PM: In contrast with traditional artists just mentioned, contemporary visual artists rarely work from direct assignments which provide specific context (and sustenance): jobs to do. Also they exist in an extremely heterogeneous sea of visual forms, including much marketing – the like of which had never been encountered – a daunting situation. Do you have advice for young artists, notably those who draw, regarding their finding their own ways, as you have done?
DB: The first advice to an artist who draws is to clarify his relationship to drawing: is he using it to record, visualize ideas that may later be translated into painting – as many painters do – or is he primarily a draftsman, someone for whom drawing is a “terminal” activity, no progress beyond which is anticipated? The second and final advice is to strive for coherence of his drawings’ message, style, geometry, lines’ phrasing, interaction among lines. That will enhance their presence: if a drawing is coherently drawn, it becomes present and available to the viewer for extended contemplation, but not yet as an artwork unless coherent matter is united with poetry. So, to younger and older artists, draftsmen or not, I wish many a contemplative viewer – who will be gained only if he perceives aesthetic, intellectual, sentimental or some other value in their drawing.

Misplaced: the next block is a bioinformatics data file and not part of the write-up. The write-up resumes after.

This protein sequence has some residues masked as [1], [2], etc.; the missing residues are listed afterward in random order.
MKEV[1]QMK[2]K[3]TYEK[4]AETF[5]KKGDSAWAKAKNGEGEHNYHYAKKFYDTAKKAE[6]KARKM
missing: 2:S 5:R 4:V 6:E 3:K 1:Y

One of the first drawings I ever exhibited was titled Siamese Twins Jogging. It was, according to the gallery at the time, ‘modest in scale, and modestly priced.’ It sold for the princely sum of £25 and looked much like this (see photo on left).